It is literally not ‘adjectival genitive’ but rather a straightforward one.  Now the liberty is a genitive and it qualifies the whole part following it. How it does so? Which kind of genitive case it is? It is not adjectival as seen from the original text. So of what type is it? It is a genitive of cause. The glory of the children of God, when revealed, will launch the liberty of the whole creation. Liberty from corruption as the kingdom of heaven will have no bit of corruption (1Co15: 50). So earth will be new (Rev21:1), with no thistles or darkness. Heaven will also be so with no storms or floods (Rev21:1). The seas and rivers will no longer be there but instead a sea of glass, that is clear and safe (Rev15:2), and crystal river (Rev22:1) will be there.



·         “… and this is the life age-during, that they may know Thee, the only true God, and him whom Thou didst send--Jesus Christ” (Joh17:3):


   The exclusion is ONLY applied on the false gods worshipped by pagans, wicked people, starting from the devil himself (2Co4:4) passing through money (Luk16: 13), until the wombs of the glutton ones (Phi3:19).

   The guiding clue in the context is the words the Lord opens his saying with: The eternal Life!

   So the gods who lead to death and deprive their worshippers from eternal life are those who are meant by the exclusion from being each a ‘true god.’

   Satan, as a false god, kills and deprives from eternal life if worshipped (Joh8:44, 10:10)..

   Money does the same. The fool rich man (Luk12: 16-21) is an evident example of money as a lethal god. The wise steward (Luk16:1-12) is a counter example of a one being saved from the inequity of ‘god money’ he has been accepted in the eternal tabernacles (Luk16: 9)..

   Gluttony is alike. Even without reaching the degree of gluttony, only serving the earthly food leads to death (Joh6: 27, 49)..

   As opposed to them, God the Father is the ‘ONLY’ true God! This exclusion does not work on Jesus Himself. Jesus Christ is the source of the very eternal life given to us from God the Father> In him was life. He is the resurrection and the life. He is in the Father, and the Father is in Him.

   If Jesus Christ was meant by exclusion from being the true God, then God the Father Himself is excluded—God forbid, as being deprived from the Life which is in Him—again God forbid.


   The word ‘only,’ only excludes the false gods, as Jesus Christ is naturally and eternally included in the Father. That simple and that sure it is.



·         “… it behoveth, therefore, the overseer to be blameless, of one wife a husband, vigilant, sober, decent, a friend of strangers, apt to teach” (1Ti3:2):


   Some funny trouble-makers of the last days use this verse to ‘prove’ that the bishop MUST BE (but not only ‘can be’) married. This cannot be what the apostle meant for compelling reasons.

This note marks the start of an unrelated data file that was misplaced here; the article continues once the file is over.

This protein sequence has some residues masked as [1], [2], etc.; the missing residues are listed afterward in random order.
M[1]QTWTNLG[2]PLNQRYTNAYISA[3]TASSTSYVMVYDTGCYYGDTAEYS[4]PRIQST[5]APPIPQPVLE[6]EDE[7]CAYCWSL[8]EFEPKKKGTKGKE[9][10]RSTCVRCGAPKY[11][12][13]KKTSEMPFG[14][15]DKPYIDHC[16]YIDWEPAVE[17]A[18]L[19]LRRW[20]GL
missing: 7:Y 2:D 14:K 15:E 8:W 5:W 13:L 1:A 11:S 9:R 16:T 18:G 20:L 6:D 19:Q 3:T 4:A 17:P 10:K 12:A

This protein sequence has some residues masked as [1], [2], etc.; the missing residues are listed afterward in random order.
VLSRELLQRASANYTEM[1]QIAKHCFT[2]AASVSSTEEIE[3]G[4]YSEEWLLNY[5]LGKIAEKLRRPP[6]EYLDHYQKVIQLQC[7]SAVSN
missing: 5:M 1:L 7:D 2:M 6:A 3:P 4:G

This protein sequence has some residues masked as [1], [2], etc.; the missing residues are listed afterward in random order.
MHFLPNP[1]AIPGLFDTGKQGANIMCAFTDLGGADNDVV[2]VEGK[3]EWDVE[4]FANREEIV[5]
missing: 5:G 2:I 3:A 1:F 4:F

1) The apostle himself was not married (1Co9:5).

 2) He not only was celibate but he also wished all men to be even as himself (1Co1:7, 1Co1:8. Cf. 1Co1:1).

 3) Moreover he tells with no reservation about other bishops, even apostles, who are celibate, i.e. Barnabas (1Co9:6).

 4) To top it all, timothy the very bishop to whom this scripture was sent, who was ordained by the apostle Paul himself (1Ti4:14), was celibate. An evidence for that can be found in this advice given to him by the apostle Paul: and the youthful lusts flee thou (2Ti2:22). Timothy was even ordained as archbishop as being authorized to ordain himself other bishops. The very scripture misread by those rebels testifies (1Tim3:2) to that!!!

 5) So far, I have limited my reasoning to the objective textual/contextual scrutiny, with no reference to the most famous related scripture, that the Lord himself said in (Mat19:10-12).


   The commandment herein, therefore, is a contextual limited exclusion. It excludes NOT unmarried men, but rather those who have experienced polygamy.



·         “… and there is not salvation in any other, for there is no other name under the heaven that hath been given among men, in which it behoveth us to be saved” (Act4:12):

   This is a crystal clear example of an absolute exclusiveness. The meaning is related to the noun qualified by the exception. All others are excluded. Under the heaven all human beings lived and live. Under that heaven no other name has been given for salvation but that of Jesus Christ! How one may express the absoluteness of the meaning with a stronger expression than that, I wonder!




[i] Locations of this English Draft Version: ‘Coptic Youth 4 Holy Book’ Version   Winword Docx Version

Same Article in Arabic: ‘Coptic Youth 4 Holy Book’ Version    FB Version (Part I   Part II)    Winword Docx Version


[ii] It was delivered as lecture for ‘Village Ministers’ retreat, of st. George church ministry, Agouza, Egypt. The retreat was held in Alexandria, the summer of most probably 1996(?).


[iii] This part was not included in the lecture of the retreat meeting. I add it to the article for the sake of comprehensiveness )